What are Religious Vows?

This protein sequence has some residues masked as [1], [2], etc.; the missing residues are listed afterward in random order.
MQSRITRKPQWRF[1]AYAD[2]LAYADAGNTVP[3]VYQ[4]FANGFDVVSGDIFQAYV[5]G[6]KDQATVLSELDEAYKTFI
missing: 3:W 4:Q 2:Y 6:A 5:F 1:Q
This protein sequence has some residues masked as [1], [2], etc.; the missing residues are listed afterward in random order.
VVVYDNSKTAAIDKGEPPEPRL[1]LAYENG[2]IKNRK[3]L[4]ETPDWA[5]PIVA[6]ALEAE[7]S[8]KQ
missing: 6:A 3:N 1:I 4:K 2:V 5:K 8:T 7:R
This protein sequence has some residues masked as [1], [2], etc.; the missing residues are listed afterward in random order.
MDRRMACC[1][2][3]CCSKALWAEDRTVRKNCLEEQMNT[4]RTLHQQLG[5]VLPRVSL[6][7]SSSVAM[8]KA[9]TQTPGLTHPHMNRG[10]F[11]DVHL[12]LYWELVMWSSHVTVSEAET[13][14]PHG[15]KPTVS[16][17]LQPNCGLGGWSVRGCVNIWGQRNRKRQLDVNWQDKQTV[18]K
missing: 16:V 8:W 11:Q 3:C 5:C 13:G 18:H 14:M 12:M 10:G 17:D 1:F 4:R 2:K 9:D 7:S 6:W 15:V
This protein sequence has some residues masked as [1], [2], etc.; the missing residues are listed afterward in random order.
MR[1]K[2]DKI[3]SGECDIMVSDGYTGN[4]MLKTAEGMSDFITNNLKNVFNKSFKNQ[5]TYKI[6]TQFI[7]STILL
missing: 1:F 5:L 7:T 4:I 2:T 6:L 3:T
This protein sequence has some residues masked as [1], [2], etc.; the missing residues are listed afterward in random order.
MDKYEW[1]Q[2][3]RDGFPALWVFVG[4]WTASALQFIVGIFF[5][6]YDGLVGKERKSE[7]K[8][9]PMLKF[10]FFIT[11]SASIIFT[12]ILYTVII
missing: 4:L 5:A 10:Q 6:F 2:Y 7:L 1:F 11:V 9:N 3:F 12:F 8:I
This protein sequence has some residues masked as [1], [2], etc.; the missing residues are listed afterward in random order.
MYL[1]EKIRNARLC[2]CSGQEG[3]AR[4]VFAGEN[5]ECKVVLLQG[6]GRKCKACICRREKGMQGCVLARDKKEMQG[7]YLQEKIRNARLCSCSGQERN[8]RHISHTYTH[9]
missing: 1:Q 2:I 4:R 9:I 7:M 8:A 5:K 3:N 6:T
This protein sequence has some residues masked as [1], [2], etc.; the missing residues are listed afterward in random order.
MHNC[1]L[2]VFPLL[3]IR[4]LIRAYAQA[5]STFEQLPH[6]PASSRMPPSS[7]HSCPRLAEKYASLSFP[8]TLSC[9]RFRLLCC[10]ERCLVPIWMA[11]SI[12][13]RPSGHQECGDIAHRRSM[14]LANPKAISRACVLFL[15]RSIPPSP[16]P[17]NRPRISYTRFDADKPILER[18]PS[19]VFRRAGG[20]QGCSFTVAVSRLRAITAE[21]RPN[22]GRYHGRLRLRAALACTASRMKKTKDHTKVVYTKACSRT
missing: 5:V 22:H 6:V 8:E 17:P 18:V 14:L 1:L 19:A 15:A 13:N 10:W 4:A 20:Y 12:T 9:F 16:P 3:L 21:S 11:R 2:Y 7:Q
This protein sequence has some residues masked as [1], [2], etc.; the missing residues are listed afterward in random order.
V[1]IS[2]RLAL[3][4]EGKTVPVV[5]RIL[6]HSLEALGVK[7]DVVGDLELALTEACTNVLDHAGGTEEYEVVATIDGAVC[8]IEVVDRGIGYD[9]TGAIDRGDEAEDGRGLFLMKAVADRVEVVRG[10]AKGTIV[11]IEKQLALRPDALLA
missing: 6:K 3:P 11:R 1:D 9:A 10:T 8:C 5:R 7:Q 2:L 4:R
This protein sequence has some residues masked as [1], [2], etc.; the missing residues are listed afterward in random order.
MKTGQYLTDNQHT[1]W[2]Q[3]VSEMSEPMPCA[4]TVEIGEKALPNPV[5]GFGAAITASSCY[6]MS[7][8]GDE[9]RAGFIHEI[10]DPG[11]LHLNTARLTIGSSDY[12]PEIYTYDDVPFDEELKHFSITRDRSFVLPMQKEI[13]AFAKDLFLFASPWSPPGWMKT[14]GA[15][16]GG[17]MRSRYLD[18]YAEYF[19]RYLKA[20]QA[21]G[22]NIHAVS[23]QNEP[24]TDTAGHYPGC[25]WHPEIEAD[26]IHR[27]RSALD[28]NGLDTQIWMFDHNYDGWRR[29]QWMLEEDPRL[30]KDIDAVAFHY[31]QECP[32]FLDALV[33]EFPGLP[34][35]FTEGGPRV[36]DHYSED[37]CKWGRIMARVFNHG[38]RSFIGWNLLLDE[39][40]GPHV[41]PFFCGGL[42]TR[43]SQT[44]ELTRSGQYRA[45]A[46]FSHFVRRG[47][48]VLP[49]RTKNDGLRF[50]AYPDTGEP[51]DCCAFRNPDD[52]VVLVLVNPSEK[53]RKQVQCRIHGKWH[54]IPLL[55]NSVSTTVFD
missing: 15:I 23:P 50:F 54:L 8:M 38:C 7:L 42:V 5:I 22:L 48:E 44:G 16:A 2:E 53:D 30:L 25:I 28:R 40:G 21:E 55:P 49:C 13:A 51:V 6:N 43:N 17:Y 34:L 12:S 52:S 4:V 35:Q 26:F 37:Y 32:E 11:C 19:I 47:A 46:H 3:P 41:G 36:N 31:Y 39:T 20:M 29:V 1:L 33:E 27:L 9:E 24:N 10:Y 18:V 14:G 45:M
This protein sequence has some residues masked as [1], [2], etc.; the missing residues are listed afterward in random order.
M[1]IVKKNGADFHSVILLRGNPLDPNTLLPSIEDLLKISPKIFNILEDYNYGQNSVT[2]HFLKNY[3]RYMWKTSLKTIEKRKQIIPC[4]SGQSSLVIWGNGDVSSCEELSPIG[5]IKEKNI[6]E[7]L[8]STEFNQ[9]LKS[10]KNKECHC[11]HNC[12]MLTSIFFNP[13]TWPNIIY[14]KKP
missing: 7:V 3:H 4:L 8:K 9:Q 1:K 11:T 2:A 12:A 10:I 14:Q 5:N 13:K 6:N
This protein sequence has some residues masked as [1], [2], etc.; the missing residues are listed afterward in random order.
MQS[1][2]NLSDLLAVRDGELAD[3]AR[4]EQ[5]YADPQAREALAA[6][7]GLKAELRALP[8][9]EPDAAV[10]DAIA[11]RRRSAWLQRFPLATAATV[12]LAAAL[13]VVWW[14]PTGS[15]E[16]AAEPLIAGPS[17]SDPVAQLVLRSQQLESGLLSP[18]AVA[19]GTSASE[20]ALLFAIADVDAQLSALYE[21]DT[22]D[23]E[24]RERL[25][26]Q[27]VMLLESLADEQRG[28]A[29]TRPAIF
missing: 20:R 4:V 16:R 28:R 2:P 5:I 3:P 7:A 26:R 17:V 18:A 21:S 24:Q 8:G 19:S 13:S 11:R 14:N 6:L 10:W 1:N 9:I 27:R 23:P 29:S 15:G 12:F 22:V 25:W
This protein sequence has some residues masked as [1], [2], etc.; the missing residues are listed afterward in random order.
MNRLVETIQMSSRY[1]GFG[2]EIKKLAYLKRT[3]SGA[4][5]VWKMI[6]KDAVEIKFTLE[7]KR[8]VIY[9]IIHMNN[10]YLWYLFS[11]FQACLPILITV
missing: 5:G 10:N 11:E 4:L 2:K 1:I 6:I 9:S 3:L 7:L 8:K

Religious vows are public promises made by members of religious groups about how they act, what they believe, and what they do. Throughout the Mahayana and Vajrayana traditions of Buddhism, there are many different types of religious vows made by both the lay community and the monastic community as they progress on their path of study. The Vinaya is a book that talks about the vows of fully ordained nuns and monks in all of the different types of Buddhism. In the Christian tradition, religious who live in cenobitic and eremitic communities make public vows to follow the evangelical counsels of poverty, chastity, and obedience, or the Benedictine equivalent. They do this to show that they have publicly said that they follow the evangelical counsels. Individuals who make vows are seen as having made a choice to follow Jesus Christ more closely with help from the Holy Spirit in a certain type of religious living. There is a type of person who lives their religious life according to the vows they have made. This person is called a votary or a votarist As a public promise, the religious vow has to be kept by Church law. In one way, the person who makes it can no longer get married. People who join the consecrated life don’t become part of the church’s hierarchy. Instead, they become part of a state of life that is neither clerical nor lay, the consecrated state, in the Catholic Church, There are, however, members of religious orders and hermits who have Holy Orders. They are part of the hierarchy, but not everyone is.